This.

Frustration is likely the main word from the poor souls who've put in serious amounts of time to become proficient with Expression Studio (Blend) and the intricacies of Microsoft's Silverlight. Mary Jo Foley has a post up today where she interviews Bob Muglia, the Microsoft President in charge of the company’s server and tools business. He basically says the company is moving away from Silverlight in the web space and the desktop space, but “Silverlight is our development platform for Windows Phone.”

I took an introductory class in VB.NET last semester and was very intrigued by Silverlight, XAML and the way it seemed that Microsoft was aggressively pushing Expression Studio and Silverlight versions. I say "seemed" because its now obvious that Microsoft is losing its interest in Silverlight as a serious contender to Adobe's Flash and HTML 5. I'm a bit befuddled by this bit of news as the W3 consortium doesn't think HTML5 is ready for prime-time and Flash has taken several bad PR shots to the chin as of late.

Is Microsoft giving up too soon? I have no idea, maybe? I will tell you that I was seriously interested in really learning C# and Silverlight development, but a series of related news items have forced me to rethink this position. Javascript, Python, Java and Ruby are really starting to look worthy of a serious investment in time. If I had 5,000 hours invested in Silverlight development, I'd be half-passed extremely angry with Microsoft right now... especially given the Silverlight hype machine they've created in the last few years. I seriously feel bad for these developers as all of a sudden, the focus changes and the path moves. The developer is left in a lurch... press-on, adapt and overcome OR start over.

To me its that simple, but I'm not a sophisticated developer with years of experience. Maybe the Silverlight dev. can carve out a niche and make some money, but for how long? Furthermore, what if the Win7 phone is received like the Microsoft Kin. I'm not in a position to say whether Win7 phone will be successful or not (I hope it is as Android and iOS need more competition). That all said, a simple exercise in objective pragmatism must lead one to seriously consider all of the possible situations which can be conceptualized. Will Microsoft totally abandon Silverlight sometime in the future? After three years and relatively low adoption rates, is it better to cut one's losses and press-on to another technology?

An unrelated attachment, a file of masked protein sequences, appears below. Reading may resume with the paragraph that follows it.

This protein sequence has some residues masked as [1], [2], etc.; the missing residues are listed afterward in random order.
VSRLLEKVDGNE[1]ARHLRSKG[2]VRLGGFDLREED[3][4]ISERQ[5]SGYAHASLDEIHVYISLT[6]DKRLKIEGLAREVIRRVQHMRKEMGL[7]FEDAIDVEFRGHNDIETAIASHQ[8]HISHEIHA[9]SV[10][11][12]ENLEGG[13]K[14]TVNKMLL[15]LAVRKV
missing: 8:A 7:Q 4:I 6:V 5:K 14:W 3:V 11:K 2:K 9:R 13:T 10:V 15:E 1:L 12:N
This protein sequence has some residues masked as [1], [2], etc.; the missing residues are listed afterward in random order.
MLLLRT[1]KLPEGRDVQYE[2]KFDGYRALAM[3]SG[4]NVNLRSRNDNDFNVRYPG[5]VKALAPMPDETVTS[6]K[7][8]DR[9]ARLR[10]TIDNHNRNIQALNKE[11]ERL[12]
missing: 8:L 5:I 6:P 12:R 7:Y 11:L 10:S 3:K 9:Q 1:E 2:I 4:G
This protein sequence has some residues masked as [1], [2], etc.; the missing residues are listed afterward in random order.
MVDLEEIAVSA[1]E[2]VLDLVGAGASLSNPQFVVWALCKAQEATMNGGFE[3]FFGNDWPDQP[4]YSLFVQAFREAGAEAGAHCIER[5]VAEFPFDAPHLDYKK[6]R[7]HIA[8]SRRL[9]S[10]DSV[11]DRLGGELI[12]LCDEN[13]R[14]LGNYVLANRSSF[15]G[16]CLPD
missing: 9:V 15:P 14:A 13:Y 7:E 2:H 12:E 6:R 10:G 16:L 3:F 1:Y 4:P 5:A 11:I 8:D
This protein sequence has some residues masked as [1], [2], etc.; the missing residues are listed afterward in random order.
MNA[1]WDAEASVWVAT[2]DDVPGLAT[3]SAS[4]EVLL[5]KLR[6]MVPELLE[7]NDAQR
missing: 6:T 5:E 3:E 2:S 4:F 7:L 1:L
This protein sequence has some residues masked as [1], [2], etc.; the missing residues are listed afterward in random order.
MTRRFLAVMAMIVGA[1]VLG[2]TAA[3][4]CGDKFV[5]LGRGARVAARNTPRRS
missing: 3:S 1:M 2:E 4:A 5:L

According to RIA Stats, Silverlight plugin penetration is a bit better than half on the big four browsers. Ok, what about sites that employ Silverlight to deliver content? I couldn't find an authoritive place to research such data, so lets get all hot and subjective. Its basic and within the Microsoft sphere, Silverlight is used on a few applications that are truly impressive. Day-to-day video and music media delivery is still firmly in Flash's backyard. Line of business applications from the cloud are a potential bright spot for Silverlight.

I wonder how many companies will hesitate to make a long-term Silverlight commitment because of the news today? Windows Azure supports popular standards, protocols and languages including SOAP, REST, XML, Java, PHP and Ruby. Why fiddle with Silverlight when Microsoft's own cloud supports such a diverse range of languages? How long has Microsoft known they were not in the "game" with Silverlight? Could they have released this information a year ago?

Lots of questions need to be answered.

585 words ~ 3 min read

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